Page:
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Issue 9 - Why 1 is never enough

Whisky Magazine Issue 9
April 2000


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Why 1 is never enough

You can't mistake the taste of Irish Whiskey in Gallweys' award-winning chocolate truffles. Maisha Frost forgets the calorie counting to report on a luxurious confection that is in a class of its own

Chocs do not come much posher than Gallweys' truffles, hand made in Waterford. Dark and delicious or pale and creamy with satin-smooth interiors, each indulgence is choc-a-bloc with whiskey.

Neither over-sweet nor insipid, it is the combination of the two flavours, first the rich rush of cocoa swiftly followed by a distinctive flush of whiskey, that has led to their undisputed success. Indeed should you ever be entertained by an Irish ambassador somewhere in the world, there's a fair chance Gallweys' truffles will appear on a silver dish during the post-prandial relaxation. Chocolates like these don't just happen, they are the result of tradition and expertise nurtured over generations. Indeed embedded in each Gallwey truffle is a little bit of Irish whiskey history as well.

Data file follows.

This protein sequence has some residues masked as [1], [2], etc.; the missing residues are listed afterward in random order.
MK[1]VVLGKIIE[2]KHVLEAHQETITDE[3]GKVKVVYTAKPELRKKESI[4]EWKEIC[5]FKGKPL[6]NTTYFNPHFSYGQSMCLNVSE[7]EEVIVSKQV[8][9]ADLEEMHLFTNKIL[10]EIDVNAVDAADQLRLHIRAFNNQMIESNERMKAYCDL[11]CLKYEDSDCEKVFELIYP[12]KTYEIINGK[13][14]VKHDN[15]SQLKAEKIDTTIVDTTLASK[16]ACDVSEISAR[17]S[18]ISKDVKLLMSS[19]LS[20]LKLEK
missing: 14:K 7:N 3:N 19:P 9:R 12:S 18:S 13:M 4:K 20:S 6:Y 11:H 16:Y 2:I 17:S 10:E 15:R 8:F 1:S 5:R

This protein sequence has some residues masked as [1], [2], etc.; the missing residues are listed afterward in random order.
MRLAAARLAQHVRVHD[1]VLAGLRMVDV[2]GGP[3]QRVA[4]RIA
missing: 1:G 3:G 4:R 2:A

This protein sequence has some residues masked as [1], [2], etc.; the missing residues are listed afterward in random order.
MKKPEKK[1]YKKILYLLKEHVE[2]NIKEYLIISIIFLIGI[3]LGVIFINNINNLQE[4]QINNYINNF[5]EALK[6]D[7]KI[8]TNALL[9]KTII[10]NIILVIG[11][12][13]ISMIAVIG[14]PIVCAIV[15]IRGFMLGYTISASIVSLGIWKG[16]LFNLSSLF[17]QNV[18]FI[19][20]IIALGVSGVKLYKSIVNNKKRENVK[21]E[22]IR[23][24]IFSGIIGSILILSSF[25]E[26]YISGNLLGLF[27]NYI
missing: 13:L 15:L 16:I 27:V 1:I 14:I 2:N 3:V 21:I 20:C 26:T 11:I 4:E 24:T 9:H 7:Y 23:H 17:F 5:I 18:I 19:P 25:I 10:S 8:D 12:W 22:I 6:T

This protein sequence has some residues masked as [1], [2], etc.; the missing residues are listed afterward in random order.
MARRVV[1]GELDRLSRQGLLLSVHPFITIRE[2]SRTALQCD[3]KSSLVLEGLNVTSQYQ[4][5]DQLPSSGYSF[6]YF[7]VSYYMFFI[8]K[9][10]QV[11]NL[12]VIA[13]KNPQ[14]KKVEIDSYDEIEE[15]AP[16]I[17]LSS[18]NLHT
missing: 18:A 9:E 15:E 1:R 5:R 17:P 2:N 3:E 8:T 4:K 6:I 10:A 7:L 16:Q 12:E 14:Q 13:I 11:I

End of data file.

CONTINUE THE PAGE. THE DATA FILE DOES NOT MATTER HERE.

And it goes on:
The story goes back to the 17th century when traders from Kinsale forged links with Spanish and French wine and spirit makers. Many families inter-married and the Gallwey name
itself can be traced back to Henrietta Gallwey who became the Marquesa of Goulaine and ran a nice line trading muscadet from
western France.

Grichi Gallwey, who now runs the truffle operation from her kitchen in a large old Victorian house overlooking the glorious coastline of southern Ireland, was herself the result of this early Euro enthusiasm. Her father was Irish and her mother Spanish, a descendant of the Jerez sherry baron, the Marquis of Real Tesoro.

When Grichi married Dayrell Gallwey, she was joining a family whos...

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